Written by Viviane Sebahire, Solidarity of Women for Integral Development, DRC
When it was originally set up, Solidarity of Women for Integral Development (SOFEDI) was made up of people who had previously worked together on the AIDS Prevention project in Bukavu. As SOFEDI began to do more activities and wanted to form partnerships with donors, we decided to formalise the organisation’s legal status by registering it. At this stage we did not have funding.
At the same time as registering SOFEDI we also decided to become a membership organisation and charge a membership fee because we had no funding. When we presented the funding situation and the solution to the group they accepted it. They were also very motivated to work together and introducing a fee was not going to stop that. In return, when members participate in the organisation’s various projects they receive a small amount for taking part, although it should be noted that their main reason for participating is their general motivation to do so.
Through these the SOFEDI membership fees we were able to rent an office and meet some of our operating costs such as water, electricity and rent.
From the very beginning, Coalition 14 was established as a membership organisation and members pay a monthly fee. The fee not only ensures that members are committed to the Coalition but also a portion of that fee contributes to SOFEDI’s administrative costs. This is because Coalition 14 benefits from SOFEDI’s sexual and reproductive health and rights (SRHR) expertise and SOFEDI also houses the Coalition 14 secretariat in its offices.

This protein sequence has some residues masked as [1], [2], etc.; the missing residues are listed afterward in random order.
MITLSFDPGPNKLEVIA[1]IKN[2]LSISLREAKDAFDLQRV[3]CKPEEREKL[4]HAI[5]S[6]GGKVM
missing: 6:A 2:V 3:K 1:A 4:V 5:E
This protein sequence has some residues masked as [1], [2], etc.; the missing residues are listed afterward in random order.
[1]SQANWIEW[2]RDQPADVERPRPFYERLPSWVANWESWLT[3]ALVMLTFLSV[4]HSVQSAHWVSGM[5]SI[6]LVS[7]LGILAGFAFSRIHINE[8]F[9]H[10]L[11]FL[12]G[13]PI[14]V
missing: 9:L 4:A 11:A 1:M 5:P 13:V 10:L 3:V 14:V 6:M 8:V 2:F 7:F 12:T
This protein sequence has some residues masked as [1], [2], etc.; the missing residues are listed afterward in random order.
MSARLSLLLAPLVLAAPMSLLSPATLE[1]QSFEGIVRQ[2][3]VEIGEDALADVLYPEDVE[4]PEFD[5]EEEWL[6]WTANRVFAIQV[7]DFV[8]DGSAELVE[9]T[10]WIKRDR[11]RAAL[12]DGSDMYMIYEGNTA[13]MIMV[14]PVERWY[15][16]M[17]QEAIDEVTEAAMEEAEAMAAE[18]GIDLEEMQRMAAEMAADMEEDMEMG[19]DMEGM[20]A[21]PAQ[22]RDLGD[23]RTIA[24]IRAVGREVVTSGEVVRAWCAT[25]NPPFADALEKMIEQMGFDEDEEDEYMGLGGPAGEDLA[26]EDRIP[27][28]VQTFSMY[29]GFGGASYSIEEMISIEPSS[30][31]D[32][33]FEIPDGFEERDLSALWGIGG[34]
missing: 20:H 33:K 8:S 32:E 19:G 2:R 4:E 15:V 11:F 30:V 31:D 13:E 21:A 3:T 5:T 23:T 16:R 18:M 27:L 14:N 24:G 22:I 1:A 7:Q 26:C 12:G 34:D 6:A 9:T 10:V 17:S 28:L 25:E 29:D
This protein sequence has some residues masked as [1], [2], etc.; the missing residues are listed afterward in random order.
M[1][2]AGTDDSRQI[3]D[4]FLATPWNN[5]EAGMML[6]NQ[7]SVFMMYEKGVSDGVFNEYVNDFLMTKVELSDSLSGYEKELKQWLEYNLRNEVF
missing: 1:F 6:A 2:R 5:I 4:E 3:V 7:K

Membership fees are collected by mobile money or cash, and members receive a receipt. These contributions are then recorded our accounts.
The financial resources raised by the contributions have enabled us to cope with certain administrative burdens, particularly with regard to state taxes. As members’ contributions remain modest (we charge dues according to members financial means) we also sometimes make a charge to our external partners working in the fields of health, mining, the environment, gender and good governance.
It is often necessary to pool resources to address certain problems in the life of organisations.
Have you used external resources to help you solve this problem that you would recommend to other organisations?
Our initiative was inspired by current practice in organisations that operate as a network or coalition. Examples include the Nairobi-based FEMNET network (website: www.femnet.org; email: firstname.lastname@example.org; Facebook: FEMNET Secretariat). Charging membership dues also has added advantage of attaching members to the organisation, network or coalition.
Viviane Sebahire was born in 1968 in Bukavu in the Democratic Republic of Congo. She is married and has 4 children, including 2 girls and 2 boys. She holds a bachelor’s degree in Public Health.
Viviane has been an activist since 1994, and in 2005 created SOFEDI (Solidarity of Women for Integral Development). SOFEDI is a non-profit association and has around 10 members. It has become the lead organisation for SRHR in South Kivu and has many partners thanks to Coalitionn14 (see below). SOFEDI works in three areas: health, mining and the environment (climate change). All this with gender and good governance as cross-cutting themes.
In 2016, Viviane initiated and set up Coalition 14 which is based on Article 14 of the Protocol to the African Charter on Human and Peoples’ Rights, on the Rights of Women in Africa, also known as the Maputo Protocol. This regional legal instrument emphasises the right to health and control of reproductive functions.